Robert Enger will receive the Direct Legal Service Award for his demonstrated leadership, and zealous and skilled provision of legal representation to low-income and disadvantaged clients. In his 21 years of work at Legal Services of Northwest Minnesota, Bob has broken down barriers for those struggling to attain economic equality, justice in law and life, and to meet basic daily needs. To accomplish this beyond the scope of his legal services work, he has worked with his neighbors in community organizations, with local, state, and national bar associations, and in international efforts – to help individuals and groups fighting the constraints and effects of poverty.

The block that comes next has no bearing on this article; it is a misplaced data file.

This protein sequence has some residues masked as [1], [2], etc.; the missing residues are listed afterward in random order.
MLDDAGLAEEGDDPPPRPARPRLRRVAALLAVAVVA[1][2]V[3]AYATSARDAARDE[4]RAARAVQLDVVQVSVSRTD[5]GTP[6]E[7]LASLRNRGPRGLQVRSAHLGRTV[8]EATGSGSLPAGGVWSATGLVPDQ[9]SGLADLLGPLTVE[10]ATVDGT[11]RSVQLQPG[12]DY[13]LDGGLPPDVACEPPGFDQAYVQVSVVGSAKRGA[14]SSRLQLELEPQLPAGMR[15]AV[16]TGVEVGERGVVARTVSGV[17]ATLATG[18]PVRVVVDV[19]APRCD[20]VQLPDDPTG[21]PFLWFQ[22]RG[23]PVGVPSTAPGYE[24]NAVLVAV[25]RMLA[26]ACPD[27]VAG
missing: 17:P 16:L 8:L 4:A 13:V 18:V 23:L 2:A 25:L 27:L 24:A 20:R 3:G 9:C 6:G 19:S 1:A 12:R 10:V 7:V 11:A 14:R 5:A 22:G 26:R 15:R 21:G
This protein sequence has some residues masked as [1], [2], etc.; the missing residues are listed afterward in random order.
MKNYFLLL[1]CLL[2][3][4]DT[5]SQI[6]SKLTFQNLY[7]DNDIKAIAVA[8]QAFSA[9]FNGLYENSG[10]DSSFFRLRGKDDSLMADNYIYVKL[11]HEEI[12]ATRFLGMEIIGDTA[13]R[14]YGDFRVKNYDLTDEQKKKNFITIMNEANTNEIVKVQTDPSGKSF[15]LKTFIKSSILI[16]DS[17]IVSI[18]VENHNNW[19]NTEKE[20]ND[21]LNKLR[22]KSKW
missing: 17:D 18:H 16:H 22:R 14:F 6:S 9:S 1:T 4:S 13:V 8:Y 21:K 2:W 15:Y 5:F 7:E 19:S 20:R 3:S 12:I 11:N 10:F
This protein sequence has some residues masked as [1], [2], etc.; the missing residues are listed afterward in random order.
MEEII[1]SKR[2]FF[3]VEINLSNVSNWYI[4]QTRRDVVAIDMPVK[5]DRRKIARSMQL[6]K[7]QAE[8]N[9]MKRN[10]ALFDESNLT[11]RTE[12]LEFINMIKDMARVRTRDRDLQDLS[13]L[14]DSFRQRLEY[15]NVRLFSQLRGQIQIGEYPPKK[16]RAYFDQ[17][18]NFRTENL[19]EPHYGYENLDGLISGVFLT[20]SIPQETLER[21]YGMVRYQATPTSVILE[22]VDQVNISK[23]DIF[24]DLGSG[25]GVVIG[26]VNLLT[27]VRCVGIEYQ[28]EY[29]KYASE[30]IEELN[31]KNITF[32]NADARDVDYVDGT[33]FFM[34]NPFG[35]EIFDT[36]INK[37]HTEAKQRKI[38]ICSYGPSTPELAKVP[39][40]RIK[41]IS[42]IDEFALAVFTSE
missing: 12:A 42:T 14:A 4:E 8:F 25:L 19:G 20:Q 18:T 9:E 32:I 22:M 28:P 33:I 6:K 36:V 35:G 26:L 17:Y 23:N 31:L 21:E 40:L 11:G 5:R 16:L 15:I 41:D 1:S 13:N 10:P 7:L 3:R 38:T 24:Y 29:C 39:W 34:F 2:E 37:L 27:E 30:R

Robert Enger, Legal Services of Northwest Minnesota

Robert Enger, Legal Services of Northwest Minnesota

The event’s keynote speaker will be Marianne Short, Executive Vice President and Chief Legal Officer of UnitedHealth Group. Ms. Short’s address, “Building Pro Bono as a Core Competency,” will be introduced by Vice President Walter Mondale.

Reservations for MJF's Annual Awards Celebration may be made by calling 612.625.1584 or by sending an e-mail to admin@mnjustice.org

Minnesota Joins National Celebrate Pro Bono Week

The American Bar Association's Standing Committee on Pro Bono and Public Service chose to launch Pro Bono Week because of the increasing need for pro bono services during these harsh economic times and the unprecedented response of attorneys to meet this demand. The National Pro Bono Celebration can be an effective strategic tool for enhancing and expanding local efforts to increase access to justice for all.